There is a strict time-limited procedure for obtaining a divorce. The petitioner (spouse applying for a divorce) and respondent (spouse responding to the divorce petition) must complete certain steps, within certain times to ensure that the marriage can be dissolved by the family law court. If a divorce is contested, or there are complex financial details to resolve, the advice of a divorce solicitor in London, Brighton or elsewhere in the UK is likely to be essential in order to fulfil all legal requirements and ensure the correct time-keeping of the process.
After the divorce petition is sent – what happens next?
Once the divorce petition has been received by the family law court the petitioner will be sent a notice of issue of petition, a form D9H.
Form D9H gives the petitioner their divorce case number and acts as a receipt if a court fee has been paid. It will also contain details of when the divorce petition was sent to the respondent and what to do if the respondent (or any co-respondent named on the petition) does not reply to the petition.
The respondent (and co-respondent) have eight days in which to send their acknowledgement of the service of the petition, form D10, back to the court. The petitioner will then be sent a copy of form D10. If the respondent (or co-respondent) lives outside England or Wales they will have a longer time in which to return their acknowledgement of service form.
If the post office is unable to deliver the petition, perhaps because the address given to the court was wrong, all the forms will be returned to the court. The court will let the petitioner know if this has occurred and it will then be the responsibility of the petitioner, if they wish to pursue the divorce, to find out a correct address for the respondent. Once a new address is found, the respondent should let the court know and the petition and all relevant forms will be re-sent.
When the respondent receives the petition for divorce, hopefully they will fill in the form D10, agreeing with the petition and they will then send it back to the court. They may, however, fill in the form, but say they wish to contest the petition or perhaps the court’s jurisdiction in the case. Alternatively, they may choose to ignore the petition and just not bother to return it to the court.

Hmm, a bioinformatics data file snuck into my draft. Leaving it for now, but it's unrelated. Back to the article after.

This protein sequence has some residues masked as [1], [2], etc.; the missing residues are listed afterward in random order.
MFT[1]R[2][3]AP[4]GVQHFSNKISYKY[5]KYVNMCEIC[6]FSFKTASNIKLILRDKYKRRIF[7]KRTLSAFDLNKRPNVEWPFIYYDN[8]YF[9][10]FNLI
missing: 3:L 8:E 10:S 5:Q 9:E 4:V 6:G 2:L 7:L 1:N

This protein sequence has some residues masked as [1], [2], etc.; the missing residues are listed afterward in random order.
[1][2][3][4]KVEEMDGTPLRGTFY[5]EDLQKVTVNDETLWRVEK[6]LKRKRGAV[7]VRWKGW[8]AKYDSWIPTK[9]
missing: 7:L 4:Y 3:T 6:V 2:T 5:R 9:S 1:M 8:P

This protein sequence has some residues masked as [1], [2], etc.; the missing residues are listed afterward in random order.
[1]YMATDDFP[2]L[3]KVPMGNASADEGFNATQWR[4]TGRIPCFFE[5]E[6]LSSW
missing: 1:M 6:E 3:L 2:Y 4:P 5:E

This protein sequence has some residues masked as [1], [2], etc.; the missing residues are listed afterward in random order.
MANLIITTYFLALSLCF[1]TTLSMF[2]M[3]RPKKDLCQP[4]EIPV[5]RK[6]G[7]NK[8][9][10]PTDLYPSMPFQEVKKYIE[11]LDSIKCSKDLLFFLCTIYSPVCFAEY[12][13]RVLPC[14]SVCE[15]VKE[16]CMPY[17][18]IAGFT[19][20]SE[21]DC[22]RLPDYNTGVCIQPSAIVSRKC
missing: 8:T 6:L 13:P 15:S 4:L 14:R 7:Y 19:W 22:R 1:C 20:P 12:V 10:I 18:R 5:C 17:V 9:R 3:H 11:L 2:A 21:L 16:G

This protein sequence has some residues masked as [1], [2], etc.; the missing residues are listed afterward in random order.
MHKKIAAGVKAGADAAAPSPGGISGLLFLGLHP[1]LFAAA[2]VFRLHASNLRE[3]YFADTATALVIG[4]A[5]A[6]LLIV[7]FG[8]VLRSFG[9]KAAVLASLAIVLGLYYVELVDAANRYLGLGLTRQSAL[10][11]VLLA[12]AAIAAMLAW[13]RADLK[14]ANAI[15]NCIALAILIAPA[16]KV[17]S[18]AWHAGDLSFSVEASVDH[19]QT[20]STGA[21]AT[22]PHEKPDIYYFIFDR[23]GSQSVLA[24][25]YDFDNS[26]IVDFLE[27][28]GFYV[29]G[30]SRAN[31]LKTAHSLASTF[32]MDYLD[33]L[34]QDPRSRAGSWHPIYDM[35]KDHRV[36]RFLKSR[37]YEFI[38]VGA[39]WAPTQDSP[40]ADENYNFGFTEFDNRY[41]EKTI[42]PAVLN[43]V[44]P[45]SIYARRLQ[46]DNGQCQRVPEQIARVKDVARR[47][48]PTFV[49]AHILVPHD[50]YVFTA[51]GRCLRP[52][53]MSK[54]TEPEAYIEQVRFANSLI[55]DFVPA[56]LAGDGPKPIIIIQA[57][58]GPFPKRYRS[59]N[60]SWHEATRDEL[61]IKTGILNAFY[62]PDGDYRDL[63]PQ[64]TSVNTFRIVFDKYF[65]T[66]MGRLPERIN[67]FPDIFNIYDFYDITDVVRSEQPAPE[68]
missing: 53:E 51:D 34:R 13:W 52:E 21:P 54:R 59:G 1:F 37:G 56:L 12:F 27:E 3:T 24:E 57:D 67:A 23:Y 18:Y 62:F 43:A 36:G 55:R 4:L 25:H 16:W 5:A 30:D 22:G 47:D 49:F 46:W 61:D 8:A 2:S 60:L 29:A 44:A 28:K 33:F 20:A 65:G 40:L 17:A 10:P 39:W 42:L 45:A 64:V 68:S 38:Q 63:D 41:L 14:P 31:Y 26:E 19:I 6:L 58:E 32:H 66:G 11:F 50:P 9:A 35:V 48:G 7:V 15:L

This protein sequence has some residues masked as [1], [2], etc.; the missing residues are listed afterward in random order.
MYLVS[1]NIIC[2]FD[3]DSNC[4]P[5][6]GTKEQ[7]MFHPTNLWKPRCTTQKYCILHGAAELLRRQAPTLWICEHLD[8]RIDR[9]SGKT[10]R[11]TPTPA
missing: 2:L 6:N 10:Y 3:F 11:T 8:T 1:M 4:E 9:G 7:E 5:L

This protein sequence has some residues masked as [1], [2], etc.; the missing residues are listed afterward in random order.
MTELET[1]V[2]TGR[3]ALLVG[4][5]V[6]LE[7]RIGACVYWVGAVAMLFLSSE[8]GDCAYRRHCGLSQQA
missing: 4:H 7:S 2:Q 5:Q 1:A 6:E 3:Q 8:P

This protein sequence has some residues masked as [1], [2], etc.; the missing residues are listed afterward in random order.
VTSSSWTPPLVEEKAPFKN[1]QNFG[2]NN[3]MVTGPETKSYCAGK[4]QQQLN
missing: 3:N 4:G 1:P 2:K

The respondent has ignored the petition – what happens next?
If the court does not receive acknowledgement of service from the respondent after eight days, it will send form D89, a request for county court bailiff service, to the petitioner.
This is a formal request by the petitioner for the court to use a bailiff to personally serve the divorce petition on the respondent or any co-respondents. If possible, the petitioner should include a recent photograph of the parties to be served, with written descriptions.
A fee will be required for each person being served by the bailiff and this should be included with form D89.
Once the petition is served by the bailiff, the respondent is legally obliged to return the documents to the court within a specified time.
Healys’ divorce solicitors in London and Brighton for legal advice on family law
If you are at all unsure about how your personal circumstances will affect the pursuance of a divorce then the experienced divorce solicitors at Healys can help.
Healys is a full service firm of lawyers with established offices in London and Brighton, however, we advise clients throughout the UK and beyond in all matters relating to relationship breakdown, family law, financial settlements and divorce.
We believe that by listening sensitively to your family law issues we can offer you a comprehensive legal service to fulfil your individual requirements as each case is unique and will be heard by the courts on its own merits.
If you wish to discuss your divorce petition with us, or have been served with a divorce petition and you are unsure of what to do next please call our divorce solicitors in London and Brighton to discuss your options.
For more information on the service we provide, please contact Catherine Taylor on 01273 669 124 or email email@example.com for Brighton. For London please contact Jane Sanders on 020 7822 4107 or email firstname.lastname@example.org